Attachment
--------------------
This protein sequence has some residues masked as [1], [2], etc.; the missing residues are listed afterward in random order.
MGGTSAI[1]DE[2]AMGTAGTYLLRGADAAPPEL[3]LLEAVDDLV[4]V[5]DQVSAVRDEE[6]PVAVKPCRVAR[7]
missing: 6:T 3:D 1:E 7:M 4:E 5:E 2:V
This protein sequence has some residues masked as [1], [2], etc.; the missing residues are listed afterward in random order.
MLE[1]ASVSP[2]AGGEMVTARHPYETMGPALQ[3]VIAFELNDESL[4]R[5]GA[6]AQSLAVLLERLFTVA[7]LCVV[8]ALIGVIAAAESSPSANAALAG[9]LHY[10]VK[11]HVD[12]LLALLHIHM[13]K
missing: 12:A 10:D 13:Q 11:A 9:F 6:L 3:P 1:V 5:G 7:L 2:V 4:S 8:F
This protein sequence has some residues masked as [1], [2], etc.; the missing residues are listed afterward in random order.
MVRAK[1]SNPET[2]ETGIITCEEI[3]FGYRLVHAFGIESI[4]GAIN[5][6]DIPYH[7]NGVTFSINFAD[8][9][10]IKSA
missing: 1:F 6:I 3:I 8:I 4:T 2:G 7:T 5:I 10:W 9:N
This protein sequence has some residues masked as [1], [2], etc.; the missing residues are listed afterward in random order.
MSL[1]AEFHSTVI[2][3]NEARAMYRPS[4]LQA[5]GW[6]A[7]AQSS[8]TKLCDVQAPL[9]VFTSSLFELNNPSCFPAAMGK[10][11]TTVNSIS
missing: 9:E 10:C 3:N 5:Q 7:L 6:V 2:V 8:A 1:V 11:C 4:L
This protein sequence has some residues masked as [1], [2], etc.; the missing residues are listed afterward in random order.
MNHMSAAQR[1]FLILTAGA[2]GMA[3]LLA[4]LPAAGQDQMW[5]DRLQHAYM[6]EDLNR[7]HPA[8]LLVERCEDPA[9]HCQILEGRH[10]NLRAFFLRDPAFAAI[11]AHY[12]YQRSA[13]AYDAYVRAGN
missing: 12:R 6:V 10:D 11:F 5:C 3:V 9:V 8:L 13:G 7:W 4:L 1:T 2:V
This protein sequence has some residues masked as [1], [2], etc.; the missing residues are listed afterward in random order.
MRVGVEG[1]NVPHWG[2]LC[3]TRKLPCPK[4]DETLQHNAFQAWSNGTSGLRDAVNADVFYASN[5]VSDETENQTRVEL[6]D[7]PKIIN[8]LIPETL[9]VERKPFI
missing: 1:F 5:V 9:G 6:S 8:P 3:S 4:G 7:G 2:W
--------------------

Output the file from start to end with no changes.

This protein sequence has some residues masked as [1], [2], etc.; the missing residues are listed afterward in random order.
MGGTSAI[1]DE[2]AMGTAGTYLLRGADAAPPEL[3]LLEAVDDLV[4]V[5]DQVSAVRDEE[6]PVAVKPCRVAR[7]
missing: 6:T 3:D 1:E 7:M 4:E 5:E 2:V
This protein sequence has some residues masked as [1], [2], etc.; the missing residues are listed afterward in random order.
MLE[1]ASVSP[2]AGGEMVTARHPYETMGPALQ[3]VIAFELNDESL[4]R[5]GA[6]AQSLAVLLERLFTVA[7]LCVV[8]ALIGVIAAAESSPSANAALAG[9]LHY[10]VK[11]HVD[12]LLALLHIHM[13]K
missing: 12:A 10:D 13:Q 11:A 9:F 6:L 3:P 1:V 5:G 7:L 2:V 4:S 8:F
This protein sequence has some residues masked as [1], [2], etc.; the missing residues are listed afterward in random order.
MVRAK[1]SNPET[2]ETGIITCEEI[3]FGYRLVHAFGIESI[4]GAIN[5][6]DIPYH[7]NGVTFSINFAD[8][9][10]IKSA
missing: 1:F 6:I 3:I 8:I 4:T 2:G 7:T 5:I 10:W 9:N
This protein sequence has some residues masked as [1], [2], etc.; the missing residues are listed afterward in random order.
MSL[1]AEFHSTVI[2][3]NEARAMYRPS[4]LQA[5]GW[6]A[7]AQSS[8]TKLCDVQAPL[9]VFTSSLFELNNPSCFPAAMGK[10][11]TTVNSIS
missing: 9:E 10:C 3:N 5:Q 7:L 6:V 2:V 8:A 1:V 11:C 4:L
This protein sequence has some residues masked as [1], [2], etc.; the missing residues are listed afterward in random order.
MNHMSAAQR[1]FLILTAGA[2]GMA[3]LLA[4]LPAAGQDQMW[5]DRLQHAYM[6]EDLNR[7]HPA[8]LLVERCEDPA[9]HCQILEGRH[10]NLRAFFLRDPAFAAI[11]AHY[12]YQRSA[13]AYDAYVRAGN
missing: 12:R 6:V 10:D 11:F 5:C 3:V 9:V 8:L 13:G 7:W 4:L 1:T 2:V
This protein sequence has some residues masked as [1], [2], etc.; the missing residues are listed afterward in random order.
MRVGVEG[1]NVPHWG[2]LC[3]TRKLPCPK[4]DETLQHNAFQAWSNGTSGLRDAVNADVFYASN[5]VSDETENQTRVEL[6]D[7]PKIIN[8]LIPETL[9]VERKPFI
missing: 1:F 5:V 9:G 6:S 8:P 3:S 4:G 7:G 2:W